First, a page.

Josna Rege

314. Kern(ing)

In blogs and blogging, Books, Media, reading, Stories, Words & phrases, Work on April 14, 2015 at 1:34 am

atoz [2015] - BANNER - 910
051-16th-Century-letter-k-q85-187x200

For a teacher of literature, books—more accurately, texts—are one’s stock in trade, words are one’s units of communication, and letters, one’s building blocks, the very atoms of thought. Just as speech requires the ear to recognize it, reading requires the eye; so what letters and words look like plays a part in how one takes them in, makes sense of them. In typography, beauty is not just aesthetic, it’s eminently practical. Some lines or blocks of type can be virtually unreadable, and this is where good leading (line-spacing), word-spacing, letter-spacing (tracking), and kerning come in.

In typesetting with metal type, a kern is “part of a glyph that extends beyond the type block on which the character is molded” (Alessio, 2013). The word “kern” comes from the corners of the metal type (McComb).

a kerned "f" type block (smashingmagazine,com)

a kerned “f” type block (smashingmagazine,com)

In modern typsetting, though, kerning is an adjustment of the space between two letters. When working with physical type, one can add spaces to widen that space, but one cannot squeeze them any closer together than the block on which they are mounted or cast. In phototypesetting, anything becomes possible, and the results can be pleasing to the eye or migraine-inducing.

(ladyevangelistacain at tumbler.com)

(ladyevangelistacain at tumbler.com)

(from wired.com)

(from wired.com)

(from webdesigndepot.com)

(from webdesigndepot.com)

Lest this post become impossibly arcane, I’ll show you an example of unfortunately spaced letters so that you can decide for yourself whether you think that kerning is important, sometimes even essential to meaning. Then to cleanse your visual palate, I’ll close with a couple of beautiful designs, with tight and loose letter-spacing respectively.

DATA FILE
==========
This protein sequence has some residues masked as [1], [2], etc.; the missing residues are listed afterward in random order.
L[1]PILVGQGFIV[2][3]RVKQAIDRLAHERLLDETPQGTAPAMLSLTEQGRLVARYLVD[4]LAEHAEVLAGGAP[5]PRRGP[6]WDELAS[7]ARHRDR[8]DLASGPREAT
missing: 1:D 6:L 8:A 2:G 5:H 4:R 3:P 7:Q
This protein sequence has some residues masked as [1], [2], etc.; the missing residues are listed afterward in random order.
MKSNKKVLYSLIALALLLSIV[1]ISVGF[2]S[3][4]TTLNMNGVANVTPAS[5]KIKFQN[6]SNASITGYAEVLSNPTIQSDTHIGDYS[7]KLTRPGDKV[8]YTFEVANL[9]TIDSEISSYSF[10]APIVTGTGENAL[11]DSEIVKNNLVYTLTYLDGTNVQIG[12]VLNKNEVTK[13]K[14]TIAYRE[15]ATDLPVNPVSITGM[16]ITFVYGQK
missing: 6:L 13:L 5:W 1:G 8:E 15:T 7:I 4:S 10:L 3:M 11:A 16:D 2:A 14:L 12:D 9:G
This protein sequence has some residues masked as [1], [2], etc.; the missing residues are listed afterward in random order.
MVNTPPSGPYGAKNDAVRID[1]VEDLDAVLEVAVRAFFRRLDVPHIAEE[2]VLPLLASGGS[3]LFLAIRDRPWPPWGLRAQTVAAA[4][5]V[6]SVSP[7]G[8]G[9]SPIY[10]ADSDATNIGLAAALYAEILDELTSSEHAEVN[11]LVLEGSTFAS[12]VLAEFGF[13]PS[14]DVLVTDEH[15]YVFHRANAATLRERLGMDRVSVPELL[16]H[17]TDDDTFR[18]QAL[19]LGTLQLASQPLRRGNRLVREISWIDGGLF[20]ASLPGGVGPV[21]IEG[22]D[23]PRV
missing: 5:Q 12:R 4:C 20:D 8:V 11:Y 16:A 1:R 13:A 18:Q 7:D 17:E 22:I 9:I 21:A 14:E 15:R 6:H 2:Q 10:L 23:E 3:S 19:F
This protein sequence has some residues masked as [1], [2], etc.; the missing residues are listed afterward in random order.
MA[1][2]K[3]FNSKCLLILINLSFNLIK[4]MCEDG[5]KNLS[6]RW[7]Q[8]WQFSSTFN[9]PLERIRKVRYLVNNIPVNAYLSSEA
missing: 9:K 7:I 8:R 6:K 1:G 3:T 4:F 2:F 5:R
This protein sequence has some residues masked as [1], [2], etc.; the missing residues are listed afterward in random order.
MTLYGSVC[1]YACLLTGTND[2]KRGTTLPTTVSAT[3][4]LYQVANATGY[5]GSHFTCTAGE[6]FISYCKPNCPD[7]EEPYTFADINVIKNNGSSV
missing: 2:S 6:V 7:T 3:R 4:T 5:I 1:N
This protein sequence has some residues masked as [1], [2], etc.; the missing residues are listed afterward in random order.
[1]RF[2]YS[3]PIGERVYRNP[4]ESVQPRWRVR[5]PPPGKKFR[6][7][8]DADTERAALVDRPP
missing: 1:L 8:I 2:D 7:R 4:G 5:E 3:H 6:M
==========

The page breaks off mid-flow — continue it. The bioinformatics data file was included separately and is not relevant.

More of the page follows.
Proof that letter spacing and kerning are of utmost importance (argd3020 at tumblr.com)

Proof that letter spacing and kerning are of utmost importance (argd3020 at tumblr.com)

eros Logotype, 1962. Design: Herb Lubalin. Ultra-tight letterspacing was a hallmark of progressive commercial graphics in the 1960s and 1970s. Here, the letters cradle each other with an intimacy appropriate to the subject matter [from thinkingwithtype.com].

eros Logotype, 1962. Design: Herb Lubalin. Ultra-tight letterspacing was a hallmark of progressive commercial graphics in the 1960s and 1970s. Here, the letters cradle each other with an intimacy appropriate to the subject matter [from thinkingwithtype.com].

cruet & whisk and thymes Logotypes, 2006. Design: Duffy & Partners. The generously tracked capitals in these logotypes give them an affable, antiquarian flavor while imparting an overall lightness to the designs [from thinkingwithtype.com].

cruet & whisk and thymes Logotypes, 2006. Design: Duffy & Partners. The generously tracked capitals in these logotypes give them an affable, antiquarian flavor while imparting an overall lightness to the designs [from thinkingwithtype.com].

Tell Me Another (Contents to Date)

Chronological Table of Contents

atoz [2015] - BANNER - 910

Advertisements
  1. Subtle visuals tell their own story, an unspoken subtext to the supposedly ‘plain and simple’ explicit words we read but a palimpset clear as day to those who understand it. Thanks for the elucidation, Josna.

  2. How close is that … er … click! 🙂

  3. No mention of the undergraduate use of kerning to flesh out a sparse paper or squeeze in an extra 200 words into a five-pager? I’ve been guilty of the latter. 🙂

  4. “Kerning.” I’m learning new things every time I read one of your posts, Josna. So enjoying it.

  5. Bahaha that sign about how to give your designer friends a migraine cracked me up. Going to go send it to my designer friends right now 🙂
    ~AJ Lauer
    an A-Z Cohost
    @ayjaylauer on Twitter

    • Thanks, AJ! The visit and cheerful comment from a busy Co-host helped give me the push I needed to catch up, since I had fallen behind during the work week. Here’s to the rest of the month!

Leave a Reply

Fill in your details below or click an icon to log in:

WordPress.com Logo

You are commenting using your WordPress.com account. Log Out / Change )

Twitter picture

You are commenting using your Twitter account. Log Out / Change )

Facebook photo

You are commenting using your Facebook account. Log Out / Change )

Google+ photo

You are commenting using your Google+ account. Log Out / Change )

Connecting to %s

%d bloggers like this: